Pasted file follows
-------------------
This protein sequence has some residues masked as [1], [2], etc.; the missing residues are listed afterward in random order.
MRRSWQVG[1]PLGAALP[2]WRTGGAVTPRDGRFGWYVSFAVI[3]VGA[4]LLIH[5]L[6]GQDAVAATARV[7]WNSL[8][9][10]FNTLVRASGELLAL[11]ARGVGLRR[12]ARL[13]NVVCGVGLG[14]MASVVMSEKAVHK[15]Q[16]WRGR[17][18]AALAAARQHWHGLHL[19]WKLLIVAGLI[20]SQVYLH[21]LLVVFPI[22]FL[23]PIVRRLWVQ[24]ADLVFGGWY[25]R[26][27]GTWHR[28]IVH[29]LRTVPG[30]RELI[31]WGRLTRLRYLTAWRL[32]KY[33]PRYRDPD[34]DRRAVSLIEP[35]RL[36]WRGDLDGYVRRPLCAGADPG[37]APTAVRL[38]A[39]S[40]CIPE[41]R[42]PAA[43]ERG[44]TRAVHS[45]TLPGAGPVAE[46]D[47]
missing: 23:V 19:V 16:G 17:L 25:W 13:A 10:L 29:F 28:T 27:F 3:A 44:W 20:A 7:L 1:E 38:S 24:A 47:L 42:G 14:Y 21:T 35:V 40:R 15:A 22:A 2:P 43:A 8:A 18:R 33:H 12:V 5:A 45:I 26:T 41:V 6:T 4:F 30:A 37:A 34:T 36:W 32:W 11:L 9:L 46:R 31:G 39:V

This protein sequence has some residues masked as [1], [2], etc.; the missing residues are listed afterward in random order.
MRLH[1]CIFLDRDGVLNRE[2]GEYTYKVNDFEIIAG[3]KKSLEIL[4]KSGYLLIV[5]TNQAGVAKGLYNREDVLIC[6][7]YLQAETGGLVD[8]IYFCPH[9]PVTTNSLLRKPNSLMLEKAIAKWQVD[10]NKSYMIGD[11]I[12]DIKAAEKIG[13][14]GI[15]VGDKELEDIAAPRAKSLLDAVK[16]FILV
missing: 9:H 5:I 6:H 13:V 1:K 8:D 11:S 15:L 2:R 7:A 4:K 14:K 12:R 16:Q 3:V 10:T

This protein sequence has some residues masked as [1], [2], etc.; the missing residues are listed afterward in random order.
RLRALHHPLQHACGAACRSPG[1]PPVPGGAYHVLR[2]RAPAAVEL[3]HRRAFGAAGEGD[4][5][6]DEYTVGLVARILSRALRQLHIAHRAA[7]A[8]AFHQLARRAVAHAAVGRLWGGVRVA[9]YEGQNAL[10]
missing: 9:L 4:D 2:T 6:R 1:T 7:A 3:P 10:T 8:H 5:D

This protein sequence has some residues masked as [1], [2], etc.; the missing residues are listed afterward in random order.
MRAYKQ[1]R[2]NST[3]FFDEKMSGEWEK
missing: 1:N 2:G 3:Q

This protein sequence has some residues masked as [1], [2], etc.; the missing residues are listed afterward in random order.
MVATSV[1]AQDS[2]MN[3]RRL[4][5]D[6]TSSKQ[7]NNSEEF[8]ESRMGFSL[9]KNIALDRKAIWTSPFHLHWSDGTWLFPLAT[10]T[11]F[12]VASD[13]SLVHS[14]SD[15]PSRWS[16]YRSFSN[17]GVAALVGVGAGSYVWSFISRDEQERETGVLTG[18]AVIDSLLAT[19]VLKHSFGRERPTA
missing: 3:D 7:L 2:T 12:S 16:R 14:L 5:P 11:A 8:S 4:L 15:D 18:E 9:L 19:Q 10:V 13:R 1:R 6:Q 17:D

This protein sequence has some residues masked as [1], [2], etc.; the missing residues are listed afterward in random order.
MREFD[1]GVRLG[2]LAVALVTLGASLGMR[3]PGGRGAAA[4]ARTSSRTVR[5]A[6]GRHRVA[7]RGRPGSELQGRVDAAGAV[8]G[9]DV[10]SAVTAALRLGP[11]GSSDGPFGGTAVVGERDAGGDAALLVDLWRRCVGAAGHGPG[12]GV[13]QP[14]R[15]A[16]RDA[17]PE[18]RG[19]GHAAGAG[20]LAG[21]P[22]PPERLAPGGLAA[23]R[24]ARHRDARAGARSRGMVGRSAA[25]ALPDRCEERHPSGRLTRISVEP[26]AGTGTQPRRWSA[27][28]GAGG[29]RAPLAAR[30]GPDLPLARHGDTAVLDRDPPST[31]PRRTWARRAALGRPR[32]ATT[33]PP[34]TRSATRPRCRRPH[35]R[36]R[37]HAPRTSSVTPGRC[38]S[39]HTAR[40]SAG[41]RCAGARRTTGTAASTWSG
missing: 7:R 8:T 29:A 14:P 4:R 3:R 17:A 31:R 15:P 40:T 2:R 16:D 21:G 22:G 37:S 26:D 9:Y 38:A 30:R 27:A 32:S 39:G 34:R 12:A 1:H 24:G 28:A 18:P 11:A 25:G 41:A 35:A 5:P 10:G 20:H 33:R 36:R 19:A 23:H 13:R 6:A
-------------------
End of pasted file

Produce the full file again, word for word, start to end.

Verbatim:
This protein sequence has some residues masked as [1], [2], etc.; the missing residues are listed afterward in random order.
MRRSWQVG[1]PLGAALP[2]WRTGGAVTPRDGRFGWYVSFAVI[3]VGA[4]LLIH[5]L[6]GQDAVAATARV[7]WNSL[8][9][10]FNTLVRASGELLAL[11]ARGVGLRR[12]ARL[13]NVVCGVGLG[14]MASVVMSEKAVHK[15]Q[16]WRGR[17][18]AALAAARQHWHGLHL[19]WKLLIVAGLI[20]SQVYLH[21]LLVVFPI[22]FL[23]PIVRRLWVQ[24]ADLVFGGWY[25]R[26][27]GTWHR[28]IVH[29]LRTVPG[30]RELI[31]WGRLTRLRYLTAWRL[32]KY[33]PRYRDPD[34]DRRAVSLIEP[35]RL[36]WRGDLDGYVRRPLCAGADPG[37]APTAVRL[38]A[39]S[40]CIPE[41]R[42]PAA[43]ERG[44]TRAVHS[45]TLPGAGPVAE[46]D[47]
missing: 23:V 19:V 16:G 17:L 25:W 13:A 10:L 29:F 28:T 27:F 3:A 44:W 20:A 7:L 1:E 38:S 24:A 47:L 42:G 14:Y 21:T 35:V 40:R 15:A 22:A 2:P 43:A 8:A 18:R 33:H 12:V 5:A 45:I 26:T 41:V 6:T 4:F 30:A 37:A 34:T 36:W 32:W 11:L 9:L 46:R 31:G 39:V

This protein sequence has some residues masked as [1], [2], etc.; the missing residues are listed afterward in random order.
MRLH[1]CIFLDRDGVLNRE[2]GEYTYKVNDFEIIAG[3]KKSLEIL[4]KSGYLLIV[5]TNQAGVAKGLYNREDVLIC[6][7]YLQAETGGLVD[8]IYFCPH[9]PVTTNSLLRKPNSLMLEKAIAKWQVD[10]NKSYMIGD[11]I[12]DIKAAEKIG[13][14]GI[15]VGDKELEDIAAPRAKSLLDAVK[16]FILV
missing: 9:H 5:I 6:H 13:V 1:K 8:D 11:S 15:L 2:R 7:A 4:K 14:K 12:R 16:Q 3:V 10:T

This protein sequence has some residues masked as [1], [2], etc.; the missing residues are listed afterward in random order.
RLRALHHPLQHACGAACRSPG[1]PPVPGGAYHVLR[2]RAPAAVEL[3]HRRAFGAAGEGD[4][5][6]DEYTVGLVARILSRALRQLHIAHRAA[7]A[8]AFHQLARRAVAHAAVGRLWGGVRVA[9]YEGQNAL[10]
missing: 9:L 4:D 2:T 6:R 1:T 7:A 3:P 10:T 8:H 5:D

This protein sequence has some residues masked as [1], [2], etc.; the missing residues are listed afterward in random order.
MRAYKQ[1]R[2]NST[3]FFDEKMSGEWEK
missing: 1:N 2:G 3:Q

This protein sequence has some residues masked as [1], [2], etc.; the missing residues are listed afterward in random order.
MVATSV[1]AQDS[2]MN[3]RRL[4][5]D[6]TSSKQ[7]NNSEEF[8]ESRMGFSL[9]KNIALDRKAIWTSPFHLHWSDGTWLFPLAT[10]T[11]F[12]VASD[13]SLVHS[14]SD[15]PSRWS[16]YRSFSN[17]GVAALVGVGAGSYVWSFISRDEQERETGVLTG[18]AVIDSLLAT[19]VLKHSFGRERPTA
missing: 3:D 7:L 2:T 12:S 16:R 14:L 5:P 11:A 8:S 4:L 15:D 18:E 9:L 19:Q 10:V 13:R 1:R 6:Q 17:D

This protein sequence has some residues masked as [1], [2], etc.; the missing residues are listed afterward in random order.
MREFD[1]GVRLG[2]LAVALVTLGASLGMR[3]PGGRGAAA[4]ARTSSRTVR[5]A[6]GRHRVA[7]RGRPGSELQGRVDAAGAV[8]G[9]DV[10]SAVTAALRLGP[11]GSSDGPFGGTAVVGERDAGGDAALLVDLWRRCVGAAGHGPG[12]GV[13]QP[14]R[15]A[16]RDA[17]PE[18]RG[19]GHAAGAG[20]LAG[21]P[22]PPERLAPGGLAA[23]R[24]ARHRDARAGARSRGMVGRSAA[25]ALPDRCEERHPSGRLTRISVEP[26]AGTGTQPRRWSA[27][28]GAGG[29]RAPLAAR[30]GPDLPLARHGDTAVLDRDPPST[31]PRRTWARRAALGRPR[32]ATT[33]PP[34]TRSATRPRCRRPH[35]R[36]R[37]HAPRTSSVTPGRC[38]S[39]HTAR[40]SAG[41]RCAGARRTTGTAASTWSG
missing: 7:R 8:T 29:A 14:P 4:R 3:R 17:A 31:R 15:P 40:T 2:R 16:D 21:G 22:G 37:S 26:D 9:Y 38:A 30:R 27:A 32:S 39:G 34:R 12:A 1:H 24:G 28:A 18:P 11:A 25:G 41:A 35:A 5:P 10:G 20:H 33:R 36:R 19:A 23:H 13:R 6:A